Opposition presidential candidate Rona calls for reconciliation

Parliament elects Katalin Novak president

Hungary's parliament elected Katalin Novak as president of the republic on Thursday. Novak, the former minister without portfolio responsible for youth and family affairs, received 137 votes of 188 valid ballots.

Economist Peter Rona, the opposition’s candidate, received 51 votes.

Altogether 195 deputies cast their ballots.

After the announcement of the outcome of the vote, the president-elect took the presidential oath of office.

Novak will take office on May 10 as the sixth Hungarian president. She will be the first female president of Hungary.

Novak was born in 1977 in Szeged, in southern Hungary.

She graduated from the Budapest University of Economic Sciences and Public Administration with a degree in economics in 2011 before earning a degree in community and French law from the University of Szeged and the Universite Paris X.

Novak served as an official of the foreign ministry between 2001 and 2003 before becoming an advisor to then-foreign minister Janos Martonyi in 2010 after the birth of her children.

In 2012 she was appointed cabinet chief of then human resources minister Zoltan Balog before going on to serve as state secretary for family and youth affairs from 2014 to 2020.

She was appointed minister without portfolio for family affairs in 2020.

Last December, Prime Minister Viktor Orban announced that ruling Fidesz would nominate Novak as the next president of the republic.

Novak announced in January that she was suspending her membership in Fidesz.

Novak has lived and worked in the United States, France and Germany and speaks English, French, German and Spanish.

Thursday’s vote marked parliament’s eighth presidential election since the change of regime in 1990.

According to Hungary’s constitution, the president of the republic embodies the unity of the nation, monitors the democratic operation of the state and serves as commander-in-chief of the Armed Forces of Hungary. The president is elected by parliament for a five-year term and can serve a maximum of two terms.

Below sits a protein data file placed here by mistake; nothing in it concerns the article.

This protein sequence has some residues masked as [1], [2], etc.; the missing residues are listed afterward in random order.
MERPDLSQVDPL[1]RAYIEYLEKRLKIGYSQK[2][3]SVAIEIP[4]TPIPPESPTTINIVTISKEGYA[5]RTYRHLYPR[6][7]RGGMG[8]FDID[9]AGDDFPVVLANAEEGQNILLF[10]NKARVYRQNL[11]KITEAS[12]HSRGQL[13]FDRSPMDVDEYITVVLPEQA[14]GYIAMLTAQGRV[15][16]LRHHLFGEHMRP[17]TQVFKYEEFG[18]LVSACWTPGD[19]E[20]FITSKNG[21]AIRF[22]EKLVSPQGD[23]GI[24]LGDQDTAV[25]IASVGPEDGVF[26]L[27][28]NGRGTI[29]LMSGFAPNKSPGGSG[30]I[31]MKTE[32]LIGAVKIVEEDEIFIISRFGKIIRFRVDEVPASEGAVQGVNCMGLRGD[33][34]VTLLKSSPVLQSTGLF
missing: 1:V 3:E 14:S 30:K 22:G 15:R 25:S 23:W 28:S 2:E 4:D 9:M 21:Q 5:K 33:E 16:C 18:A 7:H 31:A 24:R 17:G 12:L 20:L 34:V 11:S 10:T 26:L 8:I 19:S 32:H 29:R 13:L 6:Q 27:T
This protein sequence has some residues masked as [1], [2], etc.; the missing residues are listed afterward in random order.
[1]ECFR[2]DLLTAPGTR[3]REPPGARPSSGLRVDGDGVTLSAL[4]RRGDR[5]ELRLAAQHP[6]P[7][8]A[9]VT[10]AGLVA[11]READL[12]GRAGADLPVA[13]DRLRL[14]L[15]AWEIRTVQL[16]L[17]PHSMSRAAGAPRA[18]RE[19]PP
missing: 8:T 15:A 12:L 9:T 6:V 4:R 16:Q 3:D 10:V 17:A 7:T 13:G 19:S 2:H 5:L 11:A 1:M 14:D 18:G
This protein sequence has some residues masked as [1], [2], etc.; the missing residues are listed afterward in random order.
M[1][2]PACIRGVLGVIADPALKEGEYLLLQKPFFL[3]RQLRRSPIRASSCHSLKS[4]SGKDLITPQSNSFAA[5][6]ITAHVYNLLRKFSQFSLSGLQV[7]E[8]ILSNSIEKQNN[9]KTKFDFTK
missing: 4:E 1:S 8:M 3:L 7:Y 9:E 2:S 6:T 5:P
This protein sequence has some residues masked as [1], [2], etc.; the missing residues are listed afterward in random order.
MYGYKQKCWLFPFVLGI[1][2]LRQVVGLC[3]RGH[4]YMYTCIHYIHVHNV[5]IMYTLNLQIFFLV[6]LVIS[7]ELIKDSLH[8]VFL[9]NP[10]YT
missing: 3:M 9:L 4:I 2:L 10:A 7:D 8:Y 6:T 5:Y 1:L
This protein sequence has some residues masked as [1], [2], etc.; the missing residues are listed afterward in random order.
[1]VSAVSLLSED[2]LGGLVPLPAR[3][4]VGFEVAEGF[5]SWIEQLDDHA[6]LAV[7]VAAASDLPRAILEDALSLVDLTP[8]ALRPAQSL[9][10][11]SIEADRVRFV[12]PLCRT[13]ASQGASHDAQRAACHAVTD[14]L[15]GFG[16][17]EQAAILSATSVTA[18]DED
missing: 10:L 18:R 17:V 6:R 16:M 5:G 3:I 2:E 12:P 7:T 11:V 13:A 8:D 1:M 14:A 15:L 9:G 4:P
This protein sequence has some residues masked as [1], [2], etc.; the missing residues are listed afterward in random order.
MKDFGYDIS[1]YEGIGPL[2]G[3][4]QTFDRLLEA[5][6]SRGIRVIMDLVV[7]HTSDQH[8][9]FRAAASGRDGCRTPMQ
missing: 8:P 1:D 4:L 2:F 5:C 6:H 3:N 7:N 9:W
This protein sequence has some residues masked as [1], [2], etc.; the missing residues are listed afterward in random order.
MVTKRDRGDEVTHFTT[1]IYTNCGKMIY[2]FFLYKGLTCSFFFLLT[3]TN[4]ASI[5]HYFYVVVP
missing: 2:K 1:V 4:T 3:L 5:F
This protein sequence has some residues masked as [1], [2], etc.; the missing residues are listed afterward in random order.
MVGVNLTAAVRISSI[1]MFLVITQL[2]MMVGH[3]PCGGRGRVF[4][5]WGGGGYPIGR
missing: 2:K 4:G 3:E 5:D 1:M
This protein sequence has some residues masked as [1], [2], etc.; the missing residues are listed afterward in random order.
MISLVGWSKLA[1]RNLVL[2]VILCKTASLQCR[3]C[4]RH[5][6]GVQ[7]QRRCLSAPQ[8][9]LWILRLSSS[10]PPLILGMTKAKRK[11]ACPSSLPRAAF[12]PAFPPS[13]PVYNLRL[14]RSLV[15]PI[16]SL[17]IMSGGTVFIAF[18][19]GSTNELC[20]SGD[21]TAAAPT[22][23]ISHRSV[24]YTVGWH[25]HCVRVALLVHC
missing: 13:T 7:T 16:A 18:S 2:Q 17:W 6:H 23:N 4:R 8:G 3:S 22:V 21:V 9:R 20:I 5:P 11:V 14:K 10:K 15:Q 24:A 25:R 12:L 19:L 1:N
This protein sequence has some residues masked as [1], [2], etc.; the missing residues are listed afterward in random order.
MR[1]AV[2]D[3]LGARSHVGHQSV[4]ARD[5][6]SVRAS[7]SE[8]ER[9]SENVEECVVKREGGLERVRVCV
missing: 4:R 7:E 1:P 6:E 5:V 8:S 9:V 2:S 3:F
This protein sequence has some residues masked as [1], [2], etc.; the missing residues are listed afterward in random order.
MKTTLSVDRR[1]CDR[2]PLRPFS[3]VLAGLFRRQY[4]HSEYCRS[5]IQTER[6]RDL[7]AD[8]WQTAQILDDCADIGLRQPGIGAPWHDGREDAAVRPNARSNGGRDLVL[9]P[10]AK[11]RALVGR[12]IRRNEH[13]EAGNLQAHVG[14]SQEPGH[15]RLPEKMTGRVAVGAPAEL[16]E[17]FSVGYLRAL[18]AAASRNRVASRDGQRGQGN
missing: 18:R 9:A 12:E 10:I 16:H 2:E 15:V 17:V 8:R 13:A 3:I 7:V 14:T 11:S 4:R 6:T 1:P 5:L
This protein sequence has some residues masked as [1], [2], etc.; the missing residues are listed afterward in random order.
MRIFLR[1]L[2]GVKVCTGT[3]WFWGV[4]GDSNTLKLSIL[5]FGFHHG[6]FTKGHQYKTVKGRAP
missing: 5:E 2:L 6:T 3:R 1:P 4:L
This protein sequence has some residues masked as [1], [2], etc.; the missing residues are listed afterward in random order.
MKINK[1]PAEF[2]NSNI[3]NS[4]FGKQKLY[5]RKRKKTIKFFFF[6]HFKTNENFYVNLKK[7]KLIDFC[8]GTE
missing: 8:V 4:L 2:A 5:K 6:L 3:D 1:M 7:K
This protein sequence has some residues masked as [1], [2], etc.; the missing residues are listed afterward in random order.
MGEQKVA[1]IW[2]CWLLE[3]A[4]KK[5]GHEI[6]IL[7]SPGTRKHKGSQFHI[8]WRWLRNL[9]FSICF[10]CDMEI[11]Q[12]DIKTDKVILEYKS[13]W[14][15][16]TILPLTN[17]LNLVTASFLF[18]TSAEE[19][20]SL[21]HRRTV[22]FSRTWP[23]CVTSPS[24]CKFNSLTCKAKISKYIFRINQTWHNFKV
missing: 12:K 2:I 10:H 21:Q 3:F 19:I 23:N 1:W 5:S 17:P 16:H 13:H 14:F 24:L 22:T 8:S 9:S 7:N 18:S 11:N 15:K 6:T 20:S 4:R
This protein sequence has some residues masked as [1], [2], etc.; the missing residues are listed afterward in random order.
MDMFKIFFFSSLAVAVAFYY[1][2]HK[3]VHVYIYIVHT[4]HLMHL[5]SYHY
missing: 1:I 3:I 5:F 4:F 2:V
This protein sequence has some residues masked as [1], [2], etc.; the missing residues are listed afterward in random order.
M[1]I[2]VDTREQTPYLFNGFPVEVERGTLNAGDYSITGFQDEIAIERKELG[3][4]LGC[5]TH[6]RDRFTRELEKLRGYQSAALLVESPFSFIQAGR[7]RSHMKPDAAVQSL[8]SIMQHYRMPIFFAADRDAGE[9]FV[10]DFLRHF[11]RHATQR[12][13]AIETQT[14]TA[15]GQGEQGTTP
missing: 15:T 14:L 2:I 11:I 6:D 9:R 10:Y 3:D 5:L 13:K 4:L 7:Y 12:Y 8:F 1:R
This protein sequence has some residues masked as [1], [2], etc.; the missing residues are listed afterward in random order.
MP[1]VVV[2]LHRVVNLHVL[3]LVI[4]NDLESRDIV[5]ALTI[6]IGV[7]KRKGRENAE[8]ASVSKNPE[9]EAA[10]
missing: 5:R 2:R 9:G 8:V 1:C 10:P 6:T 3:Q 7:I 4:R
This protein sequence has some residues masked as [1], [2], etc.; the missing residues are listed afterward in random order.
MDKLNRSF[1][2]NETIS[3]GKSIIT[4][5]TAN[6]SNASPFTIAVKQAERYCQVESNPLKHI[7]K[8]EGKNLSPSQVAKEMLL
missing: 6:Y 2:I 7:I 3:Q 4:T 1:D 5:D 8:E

Novak pledges to work on observing, enforcing constitution

Katalin Novak said that once she gets elected, she will hold the constitution as the foundation of her work.

She told parliament ahead of the presidential election that she was determined to observe and enforce the constitution, and to work as a guardian to preserve it.

Novak said she was ready for the task to represent all Hungarians.

She said the country’s free will was the basis of sovereignty and family represented its cradle. “I will never be willing to give up sovereignty in terms of the nation,” she added.

Novak said the war started by Russia was “indefensible and inexplicable”. Hungarians want peace and women want to win peace not war, she said.

Opposition presidential candidate Rona calls for reconciliation

Peter Rona, the presidential candidate of the united opposition, called for national reconciliation on Thursday, adding that this could only be achieved through fairness.

Rona criticised the constitution in his address to parliament ahead of the presidential election, saying that by giving all powers to parliament, it “set the fox to watch the geese”.

Ever since the time of Hungary’s first king, Saint Stephen, there has been social consensus about Hungarians wanting to belong to the West, he added.

He said European Union membership was the guarantee to Hungary’s financial stability and NATO membership represented security. “Why should all this be discarded for the friendship of a Russian dictator?” he said.

Thanking the six parties for their nomination, Rona criticised the government for its “close friendship with the instigator of a bloody war in our neighbouring country”.

Rona noted that in the secod world war Hungary’s leadership had remained an ally of Germany even after everyone else had deserted them. He said Hungary was again “incapable of calling the acts being committed what they are”. “We’re anxious because we know we have something to do with what’s going on in the neighbouring country,” he said.

“Can we really not tell the difference between good and evil?” Rona said, adding that he believed this was not “the Hungarian way”.

Opposition on presidential election: Government change only way out from ‘historical dead-end’

The only way out of Hungary’s “historical dead-end” is via a change of government, the united opposition said after the election of Fidesz’s Katalin Novak as Hungary’s next president by MPs on Thursday, adding that: “Novak will never be the president of all Hungarians.”

Parliament elected the former youth and family affairs minister for a five-year-term with 137 votes out of 188 valid ballots.

The vote’s outcome was a foregone conclusion once Fidesz nominated Novak to replace Janos Ader, the Democratic Coalition, Jobbik, LMP, Mindenki Magyarorszaga Mozgalom, Momentum, Socialist and Parbeszed parties said in a joint statement. Novak, it added, was the “candidate of the corrupt pro-Putin rule” of Prime Minister Viktor Orban.

In his address to parliament, Peter Rona, the opposition’s presidential candidate, said Hungarians wanted to belong to the West, to the EU and NATO “rather than to Putin’s Russia”, it said.

“In the April 3 ballot, two worlds will compete, and it will be United for Hungary that stands for the EU, NATO and for peace,” the statement said.

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